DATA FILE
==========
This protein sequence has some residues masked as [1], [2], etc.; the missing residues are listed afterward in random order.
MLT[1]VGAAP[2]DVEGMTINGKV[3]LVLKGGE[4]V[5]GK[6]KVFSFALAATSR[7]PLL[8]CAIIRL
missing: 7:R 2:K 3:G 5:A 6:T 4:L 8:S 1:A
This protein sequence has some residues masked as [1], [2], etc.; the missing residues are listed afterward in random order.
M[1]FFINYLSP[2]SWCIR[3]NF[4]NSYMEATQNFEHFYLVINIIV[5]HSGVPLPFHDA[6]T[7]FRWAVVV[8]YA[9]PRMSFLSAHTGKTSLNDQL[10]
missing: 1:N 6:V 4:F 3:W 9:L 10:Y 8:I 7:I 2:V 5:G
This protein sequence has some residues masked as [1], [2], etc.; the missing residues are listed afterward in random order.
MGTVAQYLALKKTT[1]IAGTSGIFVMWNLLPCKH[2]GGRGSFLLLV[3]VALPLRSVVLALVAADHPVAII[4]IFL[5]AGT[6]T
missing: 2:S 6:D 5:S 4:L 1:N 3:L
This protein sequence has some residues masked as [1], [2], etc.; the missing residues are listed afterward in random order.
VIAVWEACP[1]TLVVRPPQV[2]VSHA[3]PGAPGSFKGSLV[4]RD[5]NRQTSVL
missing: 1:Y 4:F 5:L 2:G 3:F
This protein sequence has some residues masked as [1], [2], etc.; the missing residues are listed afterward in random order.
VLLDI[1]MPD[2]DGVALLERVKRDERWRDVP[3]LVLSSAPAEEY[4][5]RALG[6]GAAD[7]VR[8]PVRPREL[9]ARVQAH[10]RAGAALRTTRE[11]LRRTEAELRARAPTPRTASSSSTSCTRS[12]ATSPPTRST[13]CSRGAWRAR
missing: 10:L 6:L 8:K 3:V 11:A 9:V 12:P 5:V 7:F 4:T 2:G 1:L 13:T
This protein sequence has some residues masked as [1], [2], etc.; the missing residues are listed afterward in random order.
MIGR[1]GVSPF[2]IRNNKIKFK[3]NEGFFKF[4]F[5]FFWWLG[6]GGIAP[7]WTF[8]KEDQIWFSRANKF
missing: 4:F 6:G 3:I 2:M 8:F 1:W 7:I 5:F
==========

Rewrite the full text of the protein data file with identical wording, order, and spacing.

This protein sequence has some residues masked as [1], [2], etc.; the missing residues are listed afterward in random order.
MLT[1]VGAAP[2]DVEGMTINGKV[3]LVLKGGE[4]V[5]GK[6]KVFSFALAATSR[7]PLL[8]CAIIRL
missing: 7:R 2:K 3:G 5:A 6:T 4:L 8:S 1:A
This protein sequence has some residues masked as [1], [2], etc.; the missing residues are listed afterward in random order.
M[1]FFINYLSP[2]SWCIR[3]NF[4]NSYMEATQNFEHFYLVINIIV[5]HSGVPLPFHDA[6]T[7]FRWAVVV[8]YA[9]PRMSFLSAHTGKTSLNDQL[10]
missing: 1:N 6:V 4:F 3:W 9:L 10:Y 8:I 7:I 2:V 5:G
This protein sequence has some residues masked as [1], [2], etc.; the missing residues are listed afterward in random order.
MGTVAQYLALKKTT[1]IAGTSGIFVMWNLLPCKH[2]GGRGSFLLLV[3]VALPLRSVVLALVAADHPVAII[4]IFL[5]AGT[6]T
missing: 2:S 6:D 5:S 4:L 1:N 3:L
This protein sequence has some residues masked as [1], [2], etc.; the missing residues are listed afterward in random order.
VIAVWEACP[1]TLVVRPPQV[2]VSHA[3]PGAPGSFKGSLV[4]RD[5]NRQTSVL
missing: 1:Y 4:F 5:L 2:G 3:F
This protein sequence has some residues masked as [1], [2], etc.; the missing residues are listed afterward in random order.
VLLDI[1]MPD[2]DGVALLERVKRDERWRDVP[3]LVLSSAPAEEY[4][5]RALG[6]GAAD[7]VR[8]PVRPREL[9]ARVQAH[10]RAGAALRTTRE[11]LRRTEAELRARAPTPRTASSSSTSCTRS[12]ATSPPTRST[13]CSRGAWRAR
missing: 10:L 6:L 8:K 3:V 11:A 9:V 12:P 5:V 7:F 4:T 2:G 1:L 13:T
This protein sequence has some residues masked as [1], [2], etc.; the missing residues are listed afterward in random order.
MIGR[1]GVSPF[2]IRNNKIKFK[3]NEGFFKF[4]F[5]FFWWLG[6]GGIAP[7]WTF[8]KEDQIWFSRANKF
missing: 4:F 6:G 3:I 2:M 8:F 1:W 7:I 5:F